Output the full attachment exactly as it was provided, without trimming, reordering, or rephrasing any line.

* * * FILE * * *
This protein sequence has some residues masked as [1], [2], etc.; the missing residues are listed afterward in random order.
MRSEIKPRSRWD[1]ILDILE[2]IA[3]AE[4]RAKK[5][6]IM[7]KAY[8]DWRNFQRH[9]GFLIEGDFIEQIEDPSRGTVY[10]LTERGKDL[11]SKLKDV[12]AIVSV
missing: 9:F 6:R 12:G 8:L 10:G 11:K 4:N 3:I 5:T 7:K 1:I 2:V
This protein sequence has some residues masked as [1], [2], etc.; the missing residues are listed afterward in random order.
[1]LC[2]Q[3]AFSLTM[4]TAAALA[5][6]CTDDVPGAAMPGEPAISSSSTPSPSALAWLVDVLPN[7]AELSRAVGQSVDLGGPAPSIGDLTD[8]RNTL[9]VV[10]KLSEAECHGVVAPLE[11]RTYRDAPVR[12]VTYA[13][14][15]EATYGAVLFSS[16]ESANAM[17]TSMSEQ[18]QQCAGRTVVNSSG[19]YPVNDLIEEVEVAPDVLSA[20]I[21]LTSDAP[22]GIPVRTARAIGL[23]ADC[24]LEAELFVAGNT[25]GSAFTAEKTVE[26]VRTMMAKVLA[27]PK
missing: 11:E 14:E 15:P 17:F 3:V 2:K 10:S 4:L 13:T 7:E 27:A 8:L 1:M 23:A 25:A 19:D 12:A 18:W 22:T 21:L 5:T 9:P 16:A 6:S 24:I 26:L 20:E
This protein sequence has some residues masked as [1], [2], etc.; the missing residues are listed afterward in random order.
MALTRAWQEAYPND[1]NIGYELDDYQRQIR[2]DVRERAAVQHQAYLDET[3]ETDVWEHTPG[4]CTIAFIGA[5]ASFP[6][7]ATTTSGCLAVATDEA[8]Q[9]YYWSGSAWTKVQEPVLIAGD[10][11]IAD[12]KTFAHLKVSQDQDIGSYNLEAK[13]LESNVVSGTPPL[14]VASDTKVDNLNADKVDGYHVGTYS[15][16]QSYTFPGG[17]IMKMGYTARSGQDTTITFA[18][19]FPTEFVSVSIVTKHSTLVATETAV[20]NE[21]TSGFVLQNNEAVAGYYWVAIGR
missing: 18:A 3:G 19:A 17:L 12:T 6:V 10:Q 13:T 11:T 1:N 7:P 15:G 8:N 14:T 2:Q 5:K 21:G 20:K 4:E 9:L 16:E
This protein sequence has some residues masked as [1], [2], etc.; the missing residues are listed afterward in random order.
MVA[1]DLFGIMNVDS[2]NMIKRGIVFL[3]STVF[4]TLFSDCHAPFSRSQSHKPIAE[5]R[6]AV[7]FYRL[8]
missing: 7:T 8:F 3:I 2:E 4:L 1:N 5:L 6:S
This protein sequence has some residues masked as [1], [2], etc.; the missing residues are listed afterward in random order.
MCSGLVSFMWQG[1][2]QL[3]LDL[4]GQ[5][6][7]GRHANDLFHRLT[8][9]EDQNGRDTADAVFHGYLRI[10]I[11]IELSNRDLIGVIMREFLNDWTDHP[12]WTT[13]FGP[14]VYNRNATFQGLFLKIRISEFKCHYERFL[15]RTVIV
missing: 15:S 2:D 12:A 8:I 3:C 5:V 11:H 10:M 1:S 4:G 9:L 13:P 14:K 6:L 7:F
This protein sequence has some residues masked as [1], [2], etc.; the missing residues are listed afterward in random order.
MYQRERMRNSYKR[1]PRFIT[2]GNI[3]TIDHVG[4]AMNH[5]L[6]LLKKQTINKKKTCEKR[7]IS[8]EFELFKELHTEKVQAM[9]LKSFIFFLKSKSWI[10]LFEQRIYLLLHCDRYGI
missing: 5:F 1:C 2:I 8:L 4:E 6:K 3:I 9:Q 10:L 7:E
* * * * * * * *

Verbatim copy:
This protein sequence has some residues masked as [1], [2], etc.; the missing residues are listed afterward in random order.
MRSEIKPRSRWD[1]ILDILE[2]IA[3]AE[4]RAKK[5][6]IM[7]KAY[8]DWRNFQRH[9]GFLIEGDFIEQIEDPSRGTVY[10]LTERGKDL[11]SKLKDV[12]AIVSV
missing: 9:F 6:R 12:G 8:L 10:G 11:K 4:N 3:I 5:T 7:K 1:I 2:V
This protein sequence has some residues masked as [1], [2], etc.; the missing residues are listed afterward in random order.
[1]LC[2]Q[3]AFSLTM[4]TAAALA[5][6]CTDDVPGAAMPGEPAISSSSTPSPSALAWLVDVLPN[7]AELSRAVGQSVDLGGPAPSIGDLTD[8]RNTL[9]VV[10]KLSEAECHGVVAPLE[11]RTYRDAPVR[12]VTYA[13][14][15]EATYGAVLFSS[16]ESANAM[17]TSMSEQ[18]QQCAGRTVVNSSG[19]YPVNDLIEEVEVAPDVLSA[20]I[21]LTSDAP[22]GIPVRTARAIGL[23]ADC[24]LEAELFVAGNT[25]GSAFTAEKTVE[26]VRTMMAKVLA[27]PK
missing: 11:E 14:E 15:P 17:F 3:V 2:K 10:S 4:L 13:T 7:E 27:A 8:L 1:M 23:A 25:A 19:D 12:A 18:W 22:T 21:L 5:T 9:P 16:A 6:S 24:I 26:L 20:E
This protein sequence has some residues masked as [1], [2], etc.; the missing residues are listed afterward in random order.
MALTRAWQEAYPND[1]NIGYELDDYQRQIR[2]DVRERAAVQHQAYLDET[3]ETDVWEHTPG[4]CTIAFIGA[5]ASFP[6][7]ATTTSGCLAVATDEA[8]Q[9]YYWSGSAWTKVQEPVLIAGD[10][11]IAD[12]KTFAHLKVSQDQDIGSYNLEAK[13]LESNVVSGTPPL[14]VASDTKVDNLNADKVDGYHVGTYS[15][16]QSYTFPGG[17]IMKMGYTARSGQDTTITFA[18][19]FPTEFVSVSIVTKHSTLVATETAV[20]NE[21]TSGFVLQNNEAVAGYYWVAIGR
missing: 18:A 3:G 19:A 17:L 12:T 6:V 10:Q 13:T 11:T 1:N 7:P 15:G 8:N 14:T 2:Q 5:K 21:G 20:K 4:E 9:L 16:E
This protein sequence has some residues masked as [1], [2], etc.; the missing residues are listed afterward in random order.
MVA[1]DLFGIMNVDS[2]NMIKRGIVFL[3]STVF[4]TLFSDCHAPFSRSQSHKPIAE[5]R[6]AV[7]FYRL[8]
missing: 7:T 8:F 3:I 2:E 4:L 1:N 5:L 6:S
This protein sequence has some residues masked as [1], [2], etc.; the missing residues are listed afterward in random order.
MCSGLVSFMWQG[1][2]QL[3]LDL[4]GQ[5][6][7]GRHANDLFHRLT[8][9]EDQNGRDTADAVFHGYLRI[10]I[11]IELSNRDLIGVIMREFLNDWTDHP[12]WTT[13]FGP[14]VYNRNATFQGLFLKIRISEFKCHYERFL[15]RTVIV
missing: 15:S 2:D 12:A 8:I 3:C 5:V 11:H 10:M 1:S 4:G 9:L 13:P 14:K 6:L 7:F
This protein sequence has some residues masked as [1], [2], etc.; the missing residues are listed afterward in random order.
MYQRERMRNSYKR[1]PRFIT[2]GNI[3]TIDHVG[4]AMNH[5]L[6]LLKKQTINKKKTCEKR[7]IS[8]EFELFKELHTEKVQAM[9]LKSFIFFLKSKSWI[10]LFEQRIYLLLHCDRYGI
missing: 5:F 1:C 2:I 8:L 4:E 6:K 3:I 9:Q 10:L 7:E